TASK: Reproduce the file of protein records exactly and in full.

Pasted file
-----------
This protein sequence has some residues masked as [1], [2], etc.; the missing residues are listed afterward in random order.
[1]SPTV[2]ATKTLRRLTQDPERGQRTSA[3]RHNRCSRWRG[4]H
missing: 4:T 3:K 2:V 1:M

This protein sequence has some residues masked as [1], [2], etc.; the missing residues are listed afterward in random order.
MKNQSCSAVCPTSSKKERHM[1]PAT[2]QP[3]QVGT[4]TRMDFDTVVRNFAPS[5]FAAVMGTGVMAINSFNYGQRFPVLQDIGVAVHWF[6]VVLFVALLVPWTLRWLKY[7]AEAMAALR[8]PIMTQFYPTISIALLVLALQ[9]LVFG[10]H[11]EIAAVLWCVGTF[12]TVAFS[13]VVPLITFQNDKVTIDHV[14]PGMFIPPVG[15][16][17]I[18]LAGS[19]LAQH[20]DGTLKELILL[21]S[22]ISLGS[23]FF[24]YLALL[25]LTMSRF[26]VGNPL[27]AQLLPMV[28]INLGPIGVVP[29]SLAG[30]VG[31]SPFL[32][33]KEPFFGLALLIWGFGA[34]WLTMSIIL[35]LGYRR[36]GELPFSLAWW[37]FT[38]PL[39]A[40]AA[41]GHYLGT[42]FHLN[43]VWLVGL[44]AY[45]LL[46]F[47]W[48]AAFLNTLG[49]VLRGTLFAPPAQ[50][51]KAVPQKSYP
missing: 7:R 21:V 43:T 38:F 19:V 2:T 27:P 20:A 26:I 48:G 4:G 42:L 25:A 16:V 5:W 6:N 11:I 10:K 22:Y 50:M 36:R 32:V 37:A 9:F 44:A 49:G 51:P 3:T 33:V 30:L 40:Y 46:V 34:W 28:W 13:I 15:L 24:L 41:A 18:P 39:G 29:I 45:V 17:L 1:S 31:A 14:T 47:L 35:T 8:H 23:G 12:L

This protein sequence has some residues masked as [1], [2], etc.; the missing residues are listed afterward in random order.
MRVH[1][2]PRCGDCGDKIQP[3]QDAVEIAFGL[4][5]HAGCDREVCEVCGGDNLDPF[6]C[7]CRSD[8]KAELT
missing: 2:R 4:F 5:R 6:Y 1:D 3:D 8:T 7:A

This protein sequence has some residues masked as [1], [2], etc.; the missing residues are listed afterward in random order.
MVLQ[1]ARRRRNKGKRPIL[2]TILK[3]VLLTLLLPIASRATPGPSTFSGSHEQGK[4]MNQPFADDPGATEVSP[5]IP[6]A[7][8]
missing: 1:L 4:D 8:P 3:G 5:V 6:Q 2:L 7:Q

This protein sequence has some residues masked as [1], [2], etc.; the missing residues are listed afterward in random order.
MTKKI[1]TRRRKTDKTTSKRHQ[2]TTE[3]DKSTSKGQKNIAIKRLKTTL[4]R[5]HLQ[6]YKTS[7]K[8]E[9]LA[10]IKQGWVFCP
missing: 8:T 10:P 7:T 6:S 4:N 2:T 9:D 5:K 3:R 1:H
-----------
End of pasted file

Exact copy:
This protein sequence has some residues masked as [1], [2], etc.; the missing residues are listed afterward in random order.
[1]SPTV[2]ATKTLRRLTQDPERGQRTSA[3]RHNRCSRWRG[4]H
missing: 4:T 3:K 2:V 1:M

This protein sequence has some residues masked as [1], [2], etc.; the missing residues are listed afterward in random order.
MKNQSCSAVCPTSSKKERHM[1]PAT[2]QP[3]QVGT[4]TRMDFDTVVRNFAPS[5]FAAVMGTGVMAINSFNYGQRFPVLQDIGVAVHWF[6]VVLFVALLVPWTLRWLKY[7]AEAMAALR[8]PIMTQFYPTISIALLVLALQ[9]LVFG[10]H[11]EIAAVLWCVGTF[12]TVAFS[13]VVPLITFQNDKVTIDHV[14]PGMFIPPVG[15][16][17]I[18]LAGS[19]LAQH[20]DGTLKELILL[21]S[22]ISLGS[23]FF[24]YLALL[25]LTMSRF[26]VGNPL[27]AQLLPMV[28]INLGPIGVVP[29]SLAG[30]VG[31]SPFL[32][33]KEPFFGLALLIWGFGA[34]WLTMSIIL[35]LGYRR[36]GELPFSLAWW[37]FT[38]PL[39]A[40]AA[41]GHYLGT[42]FHLN[43]VWLVGL[44]AY[45]LL[46]F[47]W[48]AAFLNTLG[49]VLRGTLFAPPAQ[50][51]KAVPQKSYP
missing: 7:R 21:V 43:T 38:F 19:V 2:T 27:P 20:A 26:I 48:G 4:G 42:L 25:A 16:V 5:W 6:N 11:I 10:K 22:Y 50:M 36:R 32:V 37:A 9:F 44:A 49:G 51:P 3:T 33:V 30:L 40:Y 46:V 34:W 28:W 13:I 15:L 24:L 41:A 18:P 39:G 29:I 45:V 17:L 1:S 31:A 14:T 47:L 35:T 8:H 23:G 12:L

This protein sequence has some residues masked as [1], [2], etc.; the missing residues are listed afterward in random order.
MRVH[1][2]PRCGDCGDKIQP[3]QDAVEIAFGL[4][5]HAGCDREVCEVCGGDNLDPF[6]C[7]CRSD[8]KAELT
missing: 2:R 4:F 5:R 6:Y 1:D 3:D 8:T 7:A

This protein sequence has some residues masked as [1], [2], etc.; the missing residues are listed afterward in random order.
MVLQ[1]ARRRRNKGKRPIL[2]TILK[3]VLLTLLLPIASRATPGPSTFSGSHEQGK[4]MNQPFADDPGATEVSP[5]IP[6]A[7][8]
missing: 1:L 4:D 8:P 3:G 5:V 6:Q 2:L 7:Q

This protein sequence has some residues masked as [1], [2], etc.; the missing residues are listed afterward in random order.
MTKKI[1]TRRRKTDKTTSKRHQ[2]TTE[3]DKSTSKGQKNIAIKRLKTTL[4]R[5]HLQ[6]YKTS[7]K[8]E[9]LA[10]IKQGWVFCP
missing: 8:T 10:P 7:T 6:S 4:N 2:T 9:D 5:K 3:R 1:H